/ freedom / from / democracy /
John Miller of Dollars&Sense, takes on the WSJ and Heritage Foundation's Index of Economic Freedom, its flagrant flaws and what it says about the kind of freedom they treasure:
[The weird rankings] are not surprising, however, given the index’s premise: the less a government intervenes in the economy, the higher its freedom ranking. Specifically, the index breaks "economic freedom" down into 10 components: trade policy; fiscal burden of government; level of government intervention; monetary policy; financial liberalization; banking and finance policies; labor market policies; enforcement of property rights; business, labor, and environmental regulations; and size of the black market. In other words, minimum-wage laws, environmental regulations, or requirements for transparency in corporate accounting make a country less free, whereas low business taxes, harsh debtor laws, and little or no regulation of occupational health and safety make a country more free.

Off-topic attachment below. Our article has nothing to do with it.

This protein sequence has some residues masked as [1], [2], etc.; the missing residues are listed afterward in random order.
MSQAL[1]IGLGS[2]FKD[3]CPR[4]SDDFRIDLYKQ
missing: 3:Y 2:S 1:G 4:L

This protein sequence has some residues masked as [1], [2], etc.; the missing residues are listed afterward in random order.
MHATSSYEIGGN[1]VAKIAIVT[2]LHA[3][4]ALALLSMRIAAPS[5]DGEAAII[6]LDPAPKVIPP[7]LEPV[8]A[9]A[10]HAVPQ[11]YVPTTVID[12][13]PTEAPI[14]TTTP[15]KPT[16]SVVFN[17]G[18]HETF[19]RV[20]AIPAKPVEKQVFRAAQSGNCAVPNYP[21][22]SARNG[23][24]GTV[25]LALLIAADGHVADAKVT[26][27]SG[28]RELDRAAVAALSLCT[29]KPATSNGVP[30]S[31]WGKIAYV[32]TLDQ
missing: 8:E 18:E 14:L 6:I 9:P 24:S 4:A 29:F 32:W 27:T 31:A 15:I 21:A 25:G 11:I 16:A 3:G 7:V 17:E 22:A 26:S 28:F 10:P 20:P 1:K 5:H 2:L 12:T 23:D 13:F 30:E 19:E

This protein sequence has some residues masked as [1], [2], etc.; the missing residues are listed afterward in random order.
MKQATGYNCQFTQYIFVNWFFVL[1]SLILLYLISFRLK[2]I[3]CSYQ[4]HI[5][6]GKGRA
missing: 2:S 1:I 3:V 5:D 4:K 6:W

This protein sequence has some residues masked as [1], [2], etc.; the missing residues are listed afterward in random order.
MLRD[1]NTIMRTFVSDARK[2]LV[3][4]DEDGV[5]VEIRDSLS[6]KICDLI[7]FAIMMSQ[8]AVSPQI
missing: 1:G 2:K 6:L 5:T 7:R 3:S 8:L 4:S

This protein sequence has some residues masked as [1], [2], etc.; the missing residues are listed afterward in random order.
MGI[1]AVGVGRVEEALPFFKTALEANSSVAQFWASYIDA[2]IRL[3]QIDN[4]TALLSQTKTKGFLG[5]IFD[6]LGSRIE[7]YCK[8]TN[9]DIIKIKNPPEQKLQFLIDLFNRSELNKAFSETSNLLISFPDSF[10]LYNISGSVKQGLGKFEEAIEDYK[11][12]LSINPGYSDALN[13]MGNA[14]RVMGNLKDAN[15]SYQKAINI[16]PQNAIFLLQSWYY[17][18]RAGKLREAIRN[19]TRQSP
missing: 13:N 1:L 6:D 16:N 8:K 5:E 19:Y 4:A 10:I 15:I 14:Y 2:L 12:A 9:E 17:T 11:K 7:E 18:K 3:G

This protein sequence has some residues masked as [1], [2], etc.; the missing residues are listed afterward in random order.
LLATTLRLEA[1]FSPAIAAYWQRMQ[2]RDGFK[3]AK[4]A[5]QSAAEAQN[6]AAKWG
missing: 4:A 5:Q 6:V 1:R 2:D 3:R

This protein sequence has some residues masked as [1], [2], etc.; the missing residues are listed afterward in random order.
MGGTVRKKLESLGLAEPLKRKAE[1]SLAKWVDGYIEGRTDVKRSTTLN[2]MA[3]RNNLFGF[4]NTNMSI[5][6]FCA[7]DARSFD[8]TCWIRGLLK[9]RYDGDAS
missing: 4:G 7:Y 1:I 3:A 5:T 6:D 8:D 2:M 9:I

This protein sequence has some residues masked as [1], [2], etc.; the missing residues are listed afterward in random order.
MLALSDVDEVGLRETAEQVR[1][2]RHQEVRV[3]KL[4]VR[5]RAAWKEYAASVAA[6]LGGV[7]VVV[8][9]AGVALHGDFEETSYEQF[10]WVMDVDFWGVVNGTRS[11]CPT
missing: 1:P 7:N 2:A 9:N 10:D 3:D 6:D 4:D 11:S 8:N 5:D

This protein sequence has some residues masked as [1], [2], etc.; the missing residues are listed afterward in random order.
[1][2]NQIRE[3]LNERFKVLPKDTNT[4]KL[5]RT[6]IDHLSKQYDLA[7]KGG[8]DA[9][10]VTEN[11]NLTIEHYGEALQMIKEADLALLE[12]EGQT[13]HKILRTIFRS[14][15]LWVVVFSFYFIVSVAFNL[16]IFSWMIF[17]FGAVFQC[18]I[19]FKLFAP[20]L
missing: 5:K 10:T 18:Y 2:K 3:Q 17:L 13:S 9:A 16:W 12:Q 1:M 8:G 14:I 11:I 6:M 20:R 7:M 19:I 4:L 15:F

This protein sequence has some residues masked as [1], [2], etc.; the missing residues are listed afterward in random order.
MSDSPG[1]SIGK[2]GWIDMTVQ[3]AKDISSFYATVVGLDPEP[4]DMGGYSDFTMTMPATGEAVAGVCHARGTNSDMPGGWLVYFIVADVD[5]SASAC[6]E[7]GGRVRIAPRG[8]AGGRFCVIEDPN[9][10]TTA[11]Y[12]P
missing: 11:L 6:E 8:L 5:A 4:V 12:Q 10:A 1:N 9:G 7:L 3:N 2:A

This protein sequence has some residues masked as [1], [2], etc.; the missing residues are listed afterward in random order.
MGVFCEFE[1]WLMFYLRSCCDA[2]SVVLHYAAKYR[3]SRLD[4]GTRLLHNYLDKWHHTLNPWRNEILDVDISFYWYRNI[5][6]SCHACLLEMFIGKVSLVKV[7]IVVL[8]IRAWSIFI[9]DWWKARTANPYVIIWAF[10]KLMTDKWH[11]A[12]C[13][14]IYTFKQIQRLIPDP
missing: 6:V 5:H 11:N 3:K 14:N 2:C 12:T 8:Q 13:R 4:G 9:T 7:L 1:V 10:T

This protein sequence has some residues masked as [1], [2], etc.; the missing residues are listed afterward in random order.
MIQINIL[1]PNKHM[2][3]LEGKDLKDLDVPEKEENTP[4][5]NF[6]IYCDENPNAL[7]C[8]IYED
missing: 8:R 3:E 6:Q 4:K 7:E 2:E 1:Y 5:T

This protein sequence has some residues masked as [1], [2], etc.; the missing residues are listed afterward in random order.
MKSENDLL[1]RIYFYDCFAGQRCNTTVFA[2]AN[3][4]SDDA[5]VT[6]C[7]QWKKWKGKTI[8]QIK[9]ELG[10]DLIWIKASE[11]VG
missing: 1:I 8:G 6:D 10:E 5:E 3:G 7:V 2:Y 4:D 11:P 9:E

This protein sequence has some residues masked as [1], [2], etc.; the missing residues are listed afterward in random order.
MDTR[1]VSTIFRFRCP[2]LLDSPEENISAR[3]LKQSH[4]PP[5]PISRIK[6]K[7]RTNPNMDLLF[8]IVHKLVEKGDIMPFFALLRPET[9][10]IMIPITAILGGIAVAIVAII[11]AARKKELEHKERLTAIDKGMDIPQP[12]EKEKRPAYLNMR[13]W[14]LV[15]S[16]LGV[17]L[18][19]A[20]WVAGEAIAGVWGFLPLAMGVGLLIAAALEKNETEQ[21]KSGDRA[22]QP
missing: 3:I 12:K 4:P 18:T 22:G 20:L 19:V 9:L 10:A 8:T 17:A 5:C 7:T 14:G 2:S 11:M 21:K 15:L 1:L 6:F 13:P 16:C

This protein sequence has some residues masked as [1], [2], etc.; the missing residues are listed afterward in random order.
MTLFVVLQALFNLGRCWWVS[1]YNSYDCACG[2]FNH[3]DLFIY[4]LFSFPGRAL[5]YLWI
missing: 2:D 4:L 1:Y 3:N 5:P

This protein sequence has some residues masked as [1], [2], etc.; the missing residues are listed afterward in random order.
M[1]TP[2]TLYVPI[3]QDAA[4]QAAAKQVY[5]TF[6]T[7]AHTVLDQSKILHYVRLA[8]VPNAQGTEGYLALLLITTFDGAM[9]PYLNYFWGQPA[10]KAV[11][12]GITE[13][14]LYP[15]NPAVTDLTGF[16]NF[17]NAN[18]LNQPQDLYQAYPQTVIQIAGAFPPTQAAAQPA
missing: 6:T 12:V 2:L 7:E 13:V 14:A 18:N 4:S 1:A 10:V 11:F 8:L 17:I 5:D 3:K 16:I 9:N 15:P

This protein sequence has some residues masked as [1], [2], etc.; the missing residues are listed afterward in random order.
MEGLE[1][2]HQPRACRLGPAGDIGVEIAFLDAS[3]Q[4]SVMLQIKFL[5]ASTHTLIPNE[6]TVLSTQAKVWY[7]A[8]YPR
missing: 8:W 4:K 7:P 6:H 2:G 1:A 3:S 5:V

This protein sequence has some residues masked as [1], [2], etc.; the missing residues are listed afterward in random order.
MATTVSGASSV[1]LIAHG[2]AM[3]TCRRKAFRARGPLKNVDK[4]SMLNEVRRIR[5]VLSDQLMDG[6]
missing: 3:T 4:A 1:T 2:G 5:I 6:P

Consider that the index docks the United States’ ranking for passing Sarbanes-Oxley, a law that seeks to improve corporate accounting practices and to make CEOs responsible for their corporations’ profit reports. The segment of the U.S. population whose economic freedom this law erodes is tiny, but it’s obviously that segment—not workers and not even shareholders—whose freedom counts for the folks at the Journal and at Heritage...
... An "Economic Freedom Index" that tells us little about economic growth or political freedom is a slipshod measure that would seem to have no other purpose other than to sell the neoliberal policies that stand in the way of most people gaining control over their economic lives and obtaining genuine economic freedom in today’s global economy.